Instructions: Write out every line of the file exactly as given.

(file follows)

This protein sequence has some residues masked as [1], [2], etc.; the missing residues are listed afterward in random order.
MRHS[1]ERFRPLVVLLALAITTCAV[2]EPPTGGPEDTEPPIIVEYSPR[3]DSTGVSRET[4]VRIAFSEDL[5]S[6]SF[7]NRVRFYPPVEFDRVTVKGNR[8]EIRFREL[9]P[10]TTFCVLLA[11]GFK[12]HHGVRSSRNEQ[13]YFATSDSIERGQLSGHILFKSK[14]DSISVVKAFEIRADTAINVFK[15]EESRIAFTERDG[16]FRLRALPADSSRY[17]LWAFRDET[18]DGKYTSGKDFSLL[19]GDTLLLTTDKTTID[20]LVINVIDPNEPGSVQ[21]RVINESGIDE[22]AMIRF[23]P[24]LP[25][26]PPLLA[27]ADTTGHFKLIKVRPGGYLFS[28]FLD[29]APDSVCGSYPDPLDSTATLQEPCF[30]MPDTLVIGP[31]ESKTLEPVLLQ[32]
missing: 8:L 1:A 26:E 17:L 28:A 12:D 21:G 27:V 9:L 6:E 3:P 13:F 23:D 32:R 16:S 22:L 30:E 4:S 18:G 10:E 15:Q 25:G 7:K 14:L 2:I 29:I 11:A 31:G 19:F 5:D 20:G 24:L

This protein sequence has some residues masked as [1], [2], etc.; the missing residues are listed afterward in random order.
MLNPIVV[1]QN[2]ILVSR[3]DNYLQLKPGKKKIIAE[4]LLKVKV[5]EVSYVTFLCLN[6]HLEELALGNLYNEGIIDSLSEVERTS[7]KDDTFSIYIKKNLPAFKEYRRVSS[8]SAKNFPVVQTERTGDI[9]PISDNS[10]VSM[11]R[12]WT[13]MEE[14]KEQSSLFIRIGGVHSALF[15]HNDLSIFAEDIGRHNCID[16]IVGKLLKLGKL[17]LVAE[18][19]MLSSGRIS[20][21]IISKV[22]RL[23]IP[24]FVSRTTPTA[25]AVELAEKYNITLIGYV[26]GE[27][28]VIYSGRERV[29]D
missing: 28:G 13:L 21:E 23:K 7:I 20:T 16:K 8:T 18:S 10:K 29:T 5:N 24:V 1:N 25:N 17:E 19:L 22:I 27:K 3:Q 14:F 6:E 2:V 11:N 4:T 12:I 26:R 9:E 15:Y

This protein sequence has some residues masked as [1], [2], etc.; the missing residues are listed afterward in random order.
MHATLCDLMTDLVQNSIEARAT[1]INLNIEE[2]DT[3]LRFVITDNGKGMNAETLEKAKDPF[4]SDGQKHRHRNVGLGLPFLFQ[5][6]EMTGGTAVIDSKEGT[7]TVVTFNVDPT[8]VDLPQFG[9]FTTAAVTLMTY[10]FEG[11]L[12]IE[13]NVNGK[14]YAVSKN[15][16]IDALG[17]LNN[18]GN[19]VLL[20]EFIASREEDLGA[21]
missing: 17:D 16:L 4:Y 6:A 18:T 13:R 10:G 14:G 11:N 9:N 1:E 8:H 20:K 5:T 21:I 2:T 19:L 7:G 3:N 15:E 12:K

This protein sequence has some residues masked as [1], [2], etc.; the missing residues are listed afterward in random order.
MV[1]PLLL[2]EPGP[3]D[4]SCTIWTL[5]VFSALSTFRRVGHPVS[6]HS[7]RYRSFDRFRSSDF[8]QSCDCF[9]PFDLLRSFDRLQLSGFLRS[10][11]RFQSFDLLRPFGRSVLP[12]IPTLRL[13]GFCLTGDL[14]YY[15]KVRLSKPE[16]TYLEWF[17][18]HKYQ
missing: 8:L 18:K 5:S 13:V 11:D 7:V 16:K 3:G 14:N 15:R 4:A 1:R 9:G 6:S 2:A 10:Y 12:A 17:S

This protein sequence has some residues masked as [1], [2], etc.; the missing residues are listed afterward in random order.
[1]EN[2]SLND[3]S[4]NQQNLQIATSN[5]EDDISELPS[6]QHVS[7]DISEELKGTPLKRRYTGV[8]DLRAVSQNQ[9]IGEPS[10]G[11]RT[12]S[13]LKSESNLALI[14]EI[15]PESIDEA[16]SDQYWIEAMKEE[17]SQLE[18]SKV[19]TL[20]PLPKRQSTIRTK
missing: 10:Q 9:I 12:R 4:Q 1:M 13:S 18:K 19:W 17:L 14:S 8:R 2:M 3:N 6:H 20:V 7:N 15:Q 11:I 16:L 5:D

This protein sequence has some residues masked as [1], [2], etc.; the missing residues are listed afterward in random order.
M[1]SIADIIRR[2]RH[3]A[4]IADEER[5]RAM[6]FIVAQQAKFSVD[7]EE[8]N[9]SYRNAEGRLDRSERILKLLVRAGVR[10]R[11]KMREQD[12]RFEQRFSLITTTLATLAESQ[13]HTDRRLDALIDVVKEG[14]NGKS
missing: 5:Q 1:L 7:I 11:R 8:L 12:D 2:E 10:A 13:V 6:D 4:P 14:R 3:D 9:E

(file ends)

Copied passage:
This protein sequence has some residues masked as [1], [2], etc.; the missing residues are listed afterward in random order.
MRHS[1]ERFRPLVVLLALAITTCAV[2]EPPTGGPEDTEPPIIVEYSPR[3]DSTGVSRET[4]VRIAFSEDL[5]S[6]SF[7]NRVRFYPPVEFDRVTVKGNR[8]EIRFREL[9]P[10]TTFCVLLA[11]GFK[12]HHGVRSSRNEQ[13]YFATSDSIERGQLSGHILFKSK[14]DSISVVKAFEIRADTAINVFK[15]EESRIAFTERDG[16]FRLRALPADSSRY[17]LWAFRDET[18]DGKYTSGKDFSLL[19]GDTLLLTTDKTTID[20]LVINVIDPNEPGSVQ[21]RVINESGIDE[22]AMIRF[23]P[24]LP[25][26]PPLLA[27]ADTTGHFKLIKVRPGGYLFS[28]FLD[29]APDSVCGSYPDPLDSTATLQEPCF[30]MPDTLVIGP[31]ESKTLEPVLLQ[32]
missing: 8:L 1:A 26:E 17:L 28:A 12:D 21:G 27:V 9:L 6:E 3:P 13:F 23:D 32:R 16:S 22:L 30:E 4:S 18:G 10:E 15:Q 25:G 7:K 14:L 2:I 29:I 11:A 31:G 19:F 5:D 20:G 24:L

This protein sequence has some residues masked as [1], [2], etc.; the missing residues are listed afterward in random order.
MLNPIVV[1]QN[2]ILVSR[3]DNYLQLKPGKKKIIAE[4]LLKVKV[5]EVSYVTFLCLN[6]HLEELALGNLYNEGIIDSLSEVERTS[7]KDDTFSIYIKKNLPAFKEYRRVSS[8]SAKNFPVVQTERTGDI[9]PISDNS[10]VSM[11]R[12]WT[13]MEE[14]KEQSSLFIRIGGVHSALF[15]HNDLSIFAEDIGRHNCID[16]IVGKLLKLGKL[17]LVAE[18][19]MLSSGRIS[20][21]IISKV[22]RL[23]IP[24]FVSRTTPTA[25]AVELAEKYNITLIGYV[26]GE[27][28]VIYSGRERV[29]D
missing: 28:G 13:L 21:E 23:K 7:I 20:T 16:K 8:T 18:S 10:K 29:T 5:N 24:V 1:N 25:N 17:E 19:L 22:I 27:K 3:Q 14:F 6:E 2:V 11:N 4:T 12:I 26:R 9:E 15:Y

This protein sequence has some residues masked as [1], [2], etc.; the missing residues are listed afterward in random order.
MHATLCDLMTDLVQNSIEARAT[1]INLNIEE[2]DT[3]LRFVITDNGKGMNAETLEKAKDPF[4]SDGQKHRHRNVGLGLPFLFQ[5][6]EMTGGTAVIDSKEGT[7]TVVTFNVDPT[8]VDLPQFG[9]FTTAAVTLMTY[10]FEG[11]L[12]IE[13]NVNGK[14]YAVSKN[15][16]IDALG[17]LNN[18]GN[19]VLL[20]EFIASREEDLGA[21]
missing: 17:D 16:L 4:Y 6:A 18:T 13:R 10:G 14:G 11:N 9:N 1:E 8:H 20:K 5:T 21:I 2:T 19:L 7:G 3:N 15:E 12:K

This protein sequence has some residues masked as [1], [2], etc.; the missing residues are listed afterward in random order.
MV[1]PLLL[2]EPGP[3]D[4]SCTIWTL[5]VFSALSTFRRVGHPVS[6]HS[7]RYRSFDRFRSSDF[8]QSCDCF[9]PFDLLRSFDRLQLSGFLRS[10][11]RFQSFDLLRPFGRSVLP[12]IPTLRL[13]GFCLTGDL[14]YY[15]KVRLSKPE[16]TYLEWF[17][18]HKYQ
missing: 8:L 18:K 5:S 13:V 11:D 7:V 16:K 3:G 14:N 15:R 4:A 1:R 9:G 6:S 2:A 10:Y 12:A 17:S

This protein sequence has some residues masked as [1], [2], etc.; the missing residues are listed afterward in random order.
[1]EN[2]SLND[3]S[4]NQQNLQIATSN[5]EDDISELPS[6]QHVS[7]DISEELKGTPLKRRYTGV[8]DLRAVSQNQ[9]IGEPS[10]G[11]RT[12]S[13]LKSESNLALI[14]EI[15]PESIDEA[16]SDQYWIEAMKEE[17]SQLE[18]SKV[19]TL[20]PLPKRQSTIRTK
missing: 10:Q 9:I 12:R 4:Q 1:M 13:S 18:K 19:W 17:L 14:S 8:R 2:M 3:N 6:H 20:V 7:N 15:Q 11:I 16:L 5:D

This protein sequence has some residues masked as [1], [2], etc.; the missing residues are listed afterward in random order.
M[1]SIADIIRR[2]RH[3]A[4]IADEER[5]RAM[6]FIVAQQAKFSVD[7]EE[8]N[9]SYRNAEGRLDRSERILKLLVRAGVR[10]R[11]KMREQD[12]RFEQRFSLITTTLATLAESQ[13]HTDRRLDALIDVVKEG[14]NGKS
missing: 5:Q 1:L 7:I 11:R 8:L 12:D 2:E 10:A 13:V 6:D 4:P 14:R 3:D 9:E